Monday, August 29, 2011

Games In Review, August 29th, 2011

Last Tuesday happened to be the day that I ran my DC Adventures/Mutants and Masterminds 3rd Edition game, and it went very well.  Essentially the PCs wrapped up a major plot point that has been hanging over the campaign for some time, as well as an important one that has been a cause of "in-character" stress as well.

The big problem?  An alien doomsday device that creates a plague that kills any one species with a specifically tailored virus that will spread across the planet in 3-4 days, but leaves just about every other species (except very closely related ones) alone.  Those rascally Dominators and their banned weapons.



The smaller problem?  Because the the unique circumstances of many of the character's return from death, Amanda Waller was hooked up to a doohickie that would snuff  66%  of the party if she dies.

But before all of that got resolved, the group went to rescue the citizens of Gorilla City from a floating interrogation center.  Gorilla City was involved, so Grodd was also involved, and the players did a very good job of keeping him off balance so that he couldn't mind control the prisoners, and had a hard time targeting the New Guard to boot.



Of special note:  Marathon took Grodd on a "fishing trip" by grabbing him with TK and going for a spin just over the water.  When Fahrenheit and Myrmidon saw the chance to finish off the flying ape, Fahrenheit used his "flame shapes" (Create) ability, and made a flaming staircase that lead to the dangling Grodd, allowing Myrmidon to run up the flaming stairs to wallop Grodd and knock him senseless!



This was the second "team KO" for a big bad guy in the campaign.  I love those.  Very much in genre.

Fahrenheit also got to thin the herd of Grodd's minions with his selective fireball ability, which as it turns out works really well on minions grouped together.  Plus I was nice enough to forget the really bad joke that Fahrenheit's player was afraid would get his actions excised from the blog post this time around.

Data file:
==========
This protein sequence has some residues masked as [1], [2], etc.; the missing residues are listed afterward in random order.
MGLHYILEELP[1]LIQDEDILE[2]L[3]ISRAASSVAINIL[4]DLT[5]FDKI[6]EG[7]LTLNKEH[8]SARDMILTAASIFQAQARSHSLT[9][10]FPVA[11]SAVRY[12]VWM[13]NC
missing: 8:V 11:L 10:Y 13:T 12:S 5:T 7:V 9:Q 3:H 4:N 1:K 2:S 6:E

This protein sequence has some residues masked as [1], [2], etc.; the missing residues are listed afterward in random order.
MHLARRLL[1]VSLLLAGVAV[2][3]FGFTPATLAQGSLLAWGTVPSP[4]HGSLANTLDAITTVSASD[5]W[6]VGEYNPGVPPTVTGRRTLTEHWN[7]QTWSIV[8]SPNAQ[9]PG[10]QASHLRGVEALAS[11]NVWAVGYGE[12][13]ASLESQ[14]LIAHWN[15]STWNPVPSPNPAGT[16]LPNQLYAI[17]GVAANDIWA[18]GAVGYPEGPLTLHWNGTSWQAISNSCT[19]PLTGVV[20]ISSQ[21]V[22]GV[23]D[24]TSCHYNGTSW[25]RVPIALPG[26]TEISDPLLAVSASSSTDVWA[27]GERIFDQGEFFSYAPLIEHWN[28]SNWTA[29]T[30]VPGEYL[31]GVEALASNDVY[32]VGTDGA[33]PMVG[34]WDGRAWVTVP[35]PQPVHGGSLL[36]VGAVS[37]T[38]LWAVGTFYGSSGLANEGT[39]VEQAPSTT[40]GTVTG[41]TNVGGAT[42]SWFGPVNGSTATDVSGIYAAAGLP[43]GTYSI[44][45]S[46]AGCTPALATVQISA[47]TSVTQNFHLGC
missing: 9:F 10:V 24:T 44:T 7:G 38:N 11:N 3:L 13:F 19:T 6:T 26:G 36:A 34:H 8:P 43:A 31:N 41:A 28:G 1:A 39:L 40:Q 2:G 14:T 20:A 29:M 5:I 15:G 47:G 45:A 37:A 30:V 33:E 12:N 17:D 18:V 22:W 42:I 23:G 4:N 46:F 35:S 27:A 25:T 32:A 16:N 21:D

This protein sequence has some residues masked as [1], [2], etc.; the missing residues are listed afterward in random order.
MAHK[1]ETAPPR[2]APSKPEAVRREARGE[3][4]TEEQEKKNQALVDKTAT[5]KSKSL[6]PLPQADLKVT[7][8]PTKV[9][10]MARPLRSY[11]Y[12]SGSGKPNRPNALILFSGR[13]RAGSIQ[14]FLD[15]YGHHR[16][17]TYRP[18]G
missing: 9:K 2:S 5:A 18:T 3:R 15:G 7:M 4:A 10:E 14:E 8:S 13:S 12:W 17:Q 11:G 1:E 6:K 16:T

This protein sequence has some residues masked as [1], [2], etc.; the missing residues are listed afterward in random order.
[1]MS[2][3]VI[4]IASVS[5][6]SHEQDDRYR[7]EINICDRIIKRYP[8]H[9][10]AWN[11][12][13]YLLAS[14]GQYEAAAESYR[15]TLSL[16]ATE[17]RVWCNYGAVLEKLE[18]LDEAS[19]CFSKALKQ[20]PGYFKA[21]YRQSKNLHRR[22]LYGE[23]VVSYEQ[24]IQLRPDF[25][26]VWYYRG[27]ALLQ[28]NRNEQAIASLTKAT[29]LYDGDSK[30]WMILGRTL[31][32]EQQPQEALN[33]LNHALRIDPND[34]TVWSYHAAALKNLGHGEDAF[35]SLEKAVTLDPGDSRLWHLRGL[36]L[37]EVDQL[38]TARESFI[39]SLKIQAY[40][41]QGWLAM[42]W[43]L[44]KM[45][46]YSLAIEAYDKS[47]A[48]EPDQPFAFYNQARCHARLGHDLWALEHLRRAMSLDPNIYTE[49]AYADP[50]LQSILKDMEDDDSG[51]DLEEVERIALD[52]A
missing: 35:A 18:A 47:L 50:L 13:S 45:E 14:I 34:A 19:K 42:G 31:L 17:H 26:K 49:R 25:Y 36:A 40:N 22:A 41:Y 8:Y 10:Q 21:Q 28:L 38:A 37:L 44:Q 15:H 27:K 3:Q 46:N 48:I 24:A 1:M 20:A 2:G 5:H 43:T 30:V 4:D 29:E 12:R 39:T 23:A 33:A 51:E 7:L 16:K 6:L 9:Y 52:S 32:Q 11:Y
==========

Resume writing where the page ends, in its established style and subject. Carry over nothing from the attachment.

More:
Also of note:  Beorn almost let one of the apes fall to his death  (gorillas can't swim . . . . no, not just they don't do it well, I mean they can't physically swim), but Necromancer saw the guy take a header off the side of the boat and teleported to save him.

In fact, Necromancer was teleporting to save/heal people a lot.  With all of that teleporting, saving, and healing going on, you almost feel sorry for the way people get creeped out around him, just because he talks to dead people and shoots skull blasts at bad guys.

Paradox played liberator by phasing through the floor, short circuiting the cells, and setting King Solovar free, as well as turning the floor under Grodd intangible and letting the big lug fall, setting him up for Marathon's "fishing line."


The drama on the false tanker seems to be a distraction, and the party finds out that the shell game of finding the device has been a game between Blaze and Trigon  (with Black Adam as Blaze's pawn and Psimon and the Fearsome Five as Trigon's), and they find Waller and Task Force X helpless in a van set up to nullify powers.


There was lots of debate about how to handle the device and "disarm" it, and there was even a lot of talk about self-sacrifice, but Fahrenheit decided the needs of the many outweigh the needs of the few, or the one, and drew blood on Mongul while he was unconscious.  Mongul's response to the Kobayashi Maru was to keep snoring due to the neural inhibitor the interstellar despot was hooked into.

(Fahrenheit wasn't especially bloodthirsty, but he figured that sacrificing one psychotic alien tyrant for the fate of the Earth was worth it, since there was only one of Mongul's species on the whole planet)